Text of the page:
The Sulphur Springs Water Tower in Tampa & the Surrounding Area

In this post, I am going to be sharing how I came into awareness of what is called the Sulphur Springs Water Tower, and what I found when I recently visited it and what is in its vicinity in Tampa, Florida.

Four years ago, in June of 2016, was the last time I had been in Florida – to take my mom to a family reunion – prior to my latest trip there in July of 2020 to place my mom in an assisted living facility in her hometown in Central Florida.

Tampa International Airport is the closest airport to her hometown in Pasco County, Florida, the neighboring county to Tampa’s Hillsborough County.

I had just started to really wake up to the ancient advanced civilization hidden in the landscape all around us in 2016.

So in 2016, when I spotted this landmark heading north on I-275, right next to the highway, shortly after leaving the Tampa International Airport, it really stuck in my memory as something noteworthy.

I didn’t know the name of it until an acquaintance urged me to check out places to explore on my trip to Florida, from which I just returned.

At that time, I looked up “Tampa Lighthouse” because that is what it looked like to me, and I found out that the towering landmark I remembered was called the “Sulphur Springs Water Tower.”

I also saw historic pictures like this one, describing Sulphur Springs as “Florida’s Coney Island.”

At this point, my curiosity was further piqued because now there was a tie-in into my research on the relationships between early amusement parks and trolleys, most of which are long-gone, either destroyed by things like fire…or demolished for so-called modern urban development.

I made sure that I left time at the end of my trip to spend time spend looking around there, which I was able to do on the day before I left Florida, which was on Wednesday, July 29th.

I had already looked at the area on Google Earth in order to get an idea about where to look and what to look into because I am not familiar with the area.

I reserved a room on Busch Boulevard near Busch Gardens for the last night of my trip, in the middle of the part of Tampa I wanted to explore.

My starting point for this exploration is the Sulphur Springs Water Tower, which is located at the corner of East Bird Street and North Florida Avenue, also known as Business Highway 41.

It is 214-feet, or 65-meters, tall, and its foundation is said to be 45-feet, or 14-meters, deep.

It is located in what is called “River Tower Park,” adjacent to the Hillsborough River in the Sulphur Springs District.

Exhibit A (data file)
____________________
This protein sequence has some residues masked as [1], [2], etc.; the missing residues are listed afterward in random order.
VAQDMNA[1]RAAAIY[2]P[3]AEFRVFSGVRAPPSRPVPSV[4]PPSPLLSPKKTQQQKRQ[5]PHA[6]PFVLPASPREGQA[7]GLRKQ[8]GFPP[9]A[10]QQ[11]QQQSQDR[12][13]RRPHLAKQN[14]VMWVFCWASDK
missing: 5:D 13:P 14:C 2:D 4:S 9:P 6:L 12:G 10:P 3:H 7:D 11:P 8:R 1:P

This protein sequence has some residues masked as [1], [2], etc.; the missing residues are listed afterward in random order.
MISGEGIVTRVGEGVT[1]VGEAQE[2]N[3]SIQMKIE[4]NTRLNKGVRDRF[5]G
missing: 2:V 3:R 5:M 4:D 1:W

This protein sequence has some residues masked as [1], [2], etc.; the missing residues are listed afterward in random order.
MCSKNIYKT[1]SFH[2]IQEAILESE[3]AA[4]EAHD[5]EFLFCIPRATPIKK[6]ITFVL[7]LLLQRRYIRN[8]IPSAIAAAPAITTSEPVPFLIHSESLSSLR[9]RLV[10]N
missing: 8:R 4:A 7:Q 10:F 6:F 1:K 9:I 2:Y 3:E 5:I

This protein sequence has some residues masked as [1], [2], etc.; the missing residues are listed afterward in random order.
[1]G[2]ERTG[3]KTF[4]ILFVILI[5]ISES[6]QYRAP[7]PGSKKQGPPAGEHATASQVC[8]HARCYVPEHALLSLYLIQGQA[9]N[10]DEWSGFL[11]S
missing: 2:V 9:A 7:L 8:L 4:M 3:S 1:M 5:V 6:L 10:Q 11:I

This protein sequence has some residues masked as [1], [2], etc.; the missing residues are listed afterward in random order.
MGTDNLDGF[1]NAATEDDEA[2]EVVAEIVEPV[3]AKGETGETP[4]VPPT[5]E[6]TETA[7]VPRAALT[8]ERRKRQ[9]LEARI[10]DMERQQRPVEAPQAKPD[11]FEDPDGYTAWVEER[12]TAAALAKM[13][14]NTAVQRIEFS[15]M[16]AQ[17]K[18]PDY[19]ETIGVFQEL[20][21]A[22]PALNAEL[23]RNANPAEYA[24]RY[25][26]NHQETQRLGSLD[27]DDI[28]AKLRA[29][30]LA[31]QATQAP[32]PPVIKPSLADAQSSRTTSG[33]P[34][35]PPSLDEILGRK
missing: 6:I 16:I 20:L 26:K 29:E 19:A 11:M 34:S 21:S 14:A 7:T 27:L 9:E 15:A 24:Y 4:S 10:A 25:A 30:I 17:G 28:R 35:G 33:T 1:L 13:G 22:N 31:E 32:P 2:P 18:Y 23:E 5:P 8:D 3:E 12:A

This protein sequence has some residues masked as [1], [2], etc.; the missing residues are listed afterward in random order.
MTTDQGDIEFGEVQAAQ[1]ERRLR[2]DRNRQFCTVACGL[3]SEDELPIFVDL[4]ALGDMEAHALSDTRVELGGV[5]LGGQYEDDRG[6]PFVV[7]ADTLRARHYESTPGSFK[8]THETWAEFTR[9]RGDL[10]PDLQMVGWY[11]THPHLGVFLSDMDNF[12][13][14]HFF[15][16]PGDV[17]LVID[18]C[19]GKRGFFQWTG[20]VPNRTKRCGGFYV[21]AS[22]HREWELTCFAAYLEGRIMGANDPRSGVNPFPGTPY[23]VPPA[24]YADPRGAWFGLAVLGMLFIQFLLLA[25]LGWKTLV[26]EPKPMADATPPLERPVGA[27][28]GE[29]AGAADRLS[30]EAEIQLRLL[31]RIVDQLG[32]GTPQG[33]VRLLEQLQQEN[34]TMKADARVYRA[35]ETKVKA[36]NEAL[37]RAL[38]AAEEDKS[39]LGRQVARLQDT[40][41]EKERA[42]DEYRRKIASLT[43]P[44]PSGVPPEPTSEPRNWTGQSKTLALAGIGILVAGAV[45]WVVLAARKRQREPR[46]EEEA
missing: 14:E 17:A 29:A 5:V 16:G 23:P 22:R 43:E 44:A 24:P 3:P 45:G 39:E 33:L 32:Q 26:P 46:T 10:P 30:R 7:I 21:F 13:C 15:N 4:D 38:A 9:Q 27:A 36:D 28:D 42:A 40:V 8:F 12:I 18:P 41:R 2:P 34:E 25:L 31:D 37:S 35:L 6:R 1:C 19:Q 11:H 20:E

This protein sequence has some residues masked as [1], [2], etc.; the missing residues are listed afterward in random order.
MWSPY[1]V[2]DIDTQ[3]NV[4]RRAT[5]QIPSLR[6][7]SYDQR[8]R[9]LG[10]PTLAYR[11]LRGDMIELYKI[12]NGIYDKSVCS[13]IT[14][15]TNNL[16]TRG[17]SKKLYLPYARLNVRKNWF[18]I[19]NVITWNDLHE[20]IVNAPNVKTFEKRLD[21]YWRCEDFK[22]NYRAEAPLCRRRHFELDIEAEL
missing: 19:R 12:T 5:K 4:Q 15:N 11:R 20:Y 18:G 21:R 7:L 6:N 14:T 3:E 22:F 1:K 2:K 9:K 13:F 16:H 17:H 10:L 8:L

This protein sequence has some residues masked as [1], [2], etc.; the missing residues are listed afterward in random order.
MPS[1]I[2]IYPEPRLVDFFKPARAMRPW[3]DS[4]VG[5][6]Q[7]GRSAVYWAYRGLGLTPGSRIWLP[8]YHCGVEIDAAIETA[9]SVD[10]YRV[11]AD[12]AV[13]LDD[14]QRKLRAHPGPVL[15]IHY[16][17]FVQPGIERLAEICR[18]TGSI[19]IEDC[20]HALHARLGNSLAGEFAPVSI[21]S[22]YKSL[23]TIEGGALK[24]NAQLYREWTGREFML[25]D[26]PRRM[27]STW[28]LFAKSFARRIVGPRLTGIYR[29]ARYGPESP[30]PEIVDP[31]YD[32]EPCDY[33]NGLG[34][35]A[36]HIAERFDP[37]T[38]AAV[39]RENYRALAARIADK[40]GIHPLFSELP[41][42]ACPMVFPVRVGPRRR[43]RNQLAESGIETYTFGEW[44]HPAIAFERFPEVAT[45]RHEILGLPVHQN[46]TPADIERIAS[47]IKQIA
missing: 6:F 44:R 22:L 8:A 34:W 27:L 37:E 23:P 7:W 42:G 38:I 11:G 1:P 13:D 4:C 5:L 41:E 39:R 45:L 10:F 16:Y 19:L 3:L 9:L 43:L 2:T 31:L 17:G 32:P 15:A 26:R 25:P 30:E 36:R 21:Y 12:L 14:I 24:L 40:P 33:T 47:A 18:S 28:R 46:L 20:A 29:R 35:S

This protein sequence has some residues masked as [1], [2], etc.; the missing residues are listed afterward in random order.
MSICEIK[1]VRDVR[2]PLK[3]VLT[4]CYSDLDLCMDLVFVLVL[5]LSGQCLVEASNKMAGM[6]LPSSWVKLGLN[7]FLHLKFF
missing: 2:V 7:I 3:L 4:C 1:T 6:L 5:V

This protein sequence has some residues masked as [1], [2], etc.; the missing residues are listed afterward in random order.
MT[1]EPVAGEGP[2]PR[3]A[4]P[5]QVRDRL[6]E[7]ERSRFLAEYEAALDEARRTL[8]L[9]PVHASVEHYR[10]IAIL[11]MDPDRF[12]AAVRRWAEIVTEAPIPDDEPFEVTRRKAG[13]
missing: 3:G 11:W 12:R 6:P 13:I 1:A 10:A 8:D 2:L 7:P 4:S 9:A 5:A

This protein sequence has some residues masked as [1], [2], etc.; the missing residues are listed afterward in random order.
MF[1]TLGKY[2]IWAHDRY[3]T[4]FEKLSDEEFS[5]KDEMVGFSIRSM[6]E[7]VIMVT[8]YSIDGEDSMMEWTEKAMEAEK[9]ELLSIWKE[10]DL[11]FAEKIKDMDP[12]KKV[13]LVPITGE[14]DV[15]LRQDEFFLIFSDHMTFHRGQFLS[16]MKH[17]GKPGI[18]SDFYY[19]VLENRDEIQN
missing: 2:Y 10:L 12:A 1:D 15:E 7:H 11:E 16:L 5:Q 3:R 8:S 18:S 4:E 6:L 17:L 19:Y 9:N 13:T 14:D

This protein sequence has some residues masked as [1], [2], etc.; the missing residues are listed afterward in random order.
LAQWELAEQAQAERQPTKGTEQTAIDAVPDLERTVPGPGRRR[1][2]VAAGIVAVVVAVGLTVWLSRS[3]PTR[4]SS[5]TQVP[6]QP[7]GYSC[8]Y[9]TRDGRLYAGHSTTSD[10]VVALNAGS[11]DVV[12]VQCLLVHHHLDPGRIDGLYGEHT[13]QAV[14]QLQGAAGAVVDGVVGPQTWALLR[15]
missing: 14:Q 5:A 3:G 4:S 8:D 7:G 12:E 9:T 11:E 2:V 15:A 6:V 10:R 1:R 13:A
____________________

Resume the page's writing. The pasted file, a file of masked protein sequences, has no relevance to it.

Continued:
Here is a historic depiction of the Water Tower and its grounds…

…and this is what the grounds look like today.

With the exception of some stately old oaks…

…the location felt neglected, and while I was there, I had the “River Tower Park” all to myself.

An architect by the name of Bob Lafferty was said to have designed the water tower…

…and a cement contractor named Grover Poole was said to have built the water tower in 1927 for developer and realtor Josiah Richardson.

It was said to have been built to ensure an adequate water pressure to supply the building which housed the Sulphur Springs Hotel and Apartments on the second floor, and Mave’s Arcade on the first-floor…

…called the first shopping mall in Florida.

We are told Josiah Richardson mortgaged all of his assets in Sulphur Springs to finance the Water Tower, which was said to have cost him $180,000 to guarantee the water supply to his properties.

When it was operational, it was said to have stored 136,000 gallons of water pumped from an artesian well, with the water tank occupying the upper quarter of the tower, while 7-floors occupy its lower three-quarters, and somewhere in there was said to have an electric elevator as well going up to the top.

Alas, Josiah Richardson lost his Sulphur Springs properties in 1933, when the Tampa Electric Company dam collapsed, and flooding ripped through downtown Tampa.

From its construction in 1927 until 1971, the Water Tower provided artesian well-water to both businesses and residences in the immediate vicinity, at which time the City of Tampa was said to have forced the end of its water-piping operations.

Water flows from an artesian well under natural pressure without pumping, providing an endless water supply.

City water utilities charge for water use.

It is interesting to note that the Tower Drive-in Theater opened on property next to the Water Tower in 1951.

The drive-in theater was levelled in 1985 in order to make-way for an apartment complex that was never built.

The grounds of River Tower Park has survived interest in developing it into high-end apartments in the 1980s, as well a large-chain drugstore that wanted to develop it in 2002.

In 2005, the City of Tampa installed lights for night-time illumination of the water tower.

I have received comments from viewers mentioning other similar towers.

One is the Alhambra Tower in Coral Gables, Florida, near Miami.

It was said to have been built in 1924, and was part of the city of Coral Gables domestic water supply system until 1931 when it was disconnected from the system and abandoned after the water company started buying water from the City of Miami.

It was saved from demolition and purchased by the city of Coral Gables for what was described as a token sum in 1958, and said to have been restored in 1993 from old photographs.

Firstly, does it make any sense to built something massive and solid like this, and use it for only 7 years?

Was the Alhambra Water Tower also built over an artesian well, like the Sulphur Springs Water Tower in Tampa?

Were endless natural sources of water being shut-down in favor of metered water and control of this essential for life resource?

There were other artesian wells in Coral Gables, as evidenced by the Venetian Pool, said to have been completed in Coral Gables in 1924

It is in a shallow quarry which brings in fresh water from artesian wells.

Secondly, I wonder how these water towers and lighthouses are connected, since that’s what they look like.

Lighthouses figure prominently on the Earth’s alignments I have been tracking, along with star forts and rail transportation infrastructure.

The Alhambra Water Tower is not far from the Miami Biltmore Hotel…